The Sunday roast is not forgotten and meals include spinach gratin, lamb shanks with red wine and rosemary or herb, mustard and lemon roast chicken.
Quick and easy recipes include a delicious crab linguini and a quick seafood pasta.
Continuing the easy manner in the sweets and puddings section sees a 30 minutes to cook sticky toffee pudding that serves eight, a deep apple pie that has a generous ten portions and what Sue describes as the easiest ice-cream recipe ever: banana and lime with chocolate sauce.
Occasions are not confined to what some may see as largely Scottish celebrations. So there is an Easter lunch of roast lamb with cannellini beans, roasted garlic and cherry tomatoes. Chocoholics will love Sue's descriptions for some of her recipes such as the Easter cake which she calls a great big fudgy chocolate cake. Other events and occasions include red pepper and goats cheese tart for book club suppers, an anniversary dinner of smoked salmon and asparagus risotto and summer party meals of spinach. feta and mint filo rolls or lamb tagine with artichokes and quails eggs.
Warmer weather meals for picnics includes the easy BBQ meals range from pan bagnat, cottage cheese and herb muffins, pork chops or halloumi cheese with romesco sauce and barbecued camembert.
Winter meals range from Halloween dead man's fingers with slime and blood pies. Reading Sue's memories of past Halloweens in Scotland is fascinating and must have been the source for her wicked imagination that uses black puddings instead of mincemeat to form these devilishly moreish pies.
Cakes for the school fate are included and include something for everyone including treats for children, teachers and parents. Tray bakes such as chocolate bar slab, cranberry coconut and seed oaty flapjacks, jam and coconut tart, treacle tart bars and carrot cake cupcakes.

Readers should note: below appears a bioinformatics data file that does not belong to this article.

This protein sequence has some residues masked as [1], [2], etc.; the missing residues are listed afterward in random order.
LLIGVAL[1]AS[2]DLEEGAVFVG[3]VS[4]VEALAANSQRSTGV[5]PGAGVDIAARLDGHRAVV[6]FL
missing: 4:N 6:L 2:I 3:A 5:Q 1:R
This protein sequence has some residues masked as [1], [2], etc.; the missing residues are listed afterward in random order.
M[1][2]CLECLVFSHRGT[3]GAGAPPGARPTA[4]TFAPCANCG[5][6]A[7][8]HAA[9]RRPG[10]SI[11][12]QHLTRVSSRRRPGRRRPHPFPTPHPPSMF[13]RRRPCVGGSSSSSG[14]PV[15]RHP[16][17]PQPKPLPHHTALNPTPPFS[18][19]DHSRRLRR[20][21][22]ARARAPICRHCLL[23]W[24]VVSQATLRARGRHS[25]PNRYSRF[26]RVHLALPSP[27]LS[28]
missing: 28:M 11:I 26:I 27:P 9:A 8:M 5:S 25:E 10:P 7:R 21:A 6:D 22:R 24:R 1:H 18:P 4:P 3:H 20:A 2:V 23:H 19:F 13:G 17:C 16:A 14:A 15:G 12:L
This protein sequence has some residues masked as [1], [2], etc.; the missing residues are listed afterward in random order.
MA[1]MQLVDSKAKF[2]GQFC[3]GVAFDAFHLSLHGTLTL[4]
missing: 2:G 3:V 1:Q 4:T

Readers will be delighted to find the Scottish tablet recipe in the gifts section, another treat to make for the children. This favourite is much like fudge but with more sugar, one of the indulgent treats that temporarily ignores healthy eating. Others to make as gifts include beetroot and ginger chutney.
Treats for the adults are also included and we favour the perfect cheese scone though the easiest fruit cake ever comes a close second. If these treats make you feel guilty then baking the bran and carrot muffins may make you feel you are having healthy pleasures.
Sue's tour around seasonal events ends with Christmas recipes ranging from snacks like warm lemon and mint olives, crab tartlets with mango salsa and tapenade on toast. Her Christmas lunch menu starts with chestnut soup then roast turkey with lemon and parmesan stuffing and saves you time and effort with her overnight bag of roasted vegetables and perfect roast potatoes followed by Scottish favourite of cloutie dumpling.
There are photos and sketches to accompany most of the recipes in Eating In, though we would have loved to have seen more images included. However the photographs of Scotland scenery such as scenes of Stornoway and the Hebrides more than makes up for this and part of the fun of cooking for your family is seeing how your own efforts turn out. It made us intrigued enough to make the Irn-Bru cake and antcake for ourselves.
It is a must for the family kitchen, especially those on a modest budget or who want to start healthy eating. It is ideal for those wanting easy ideas and quick meals when choosing what to eat.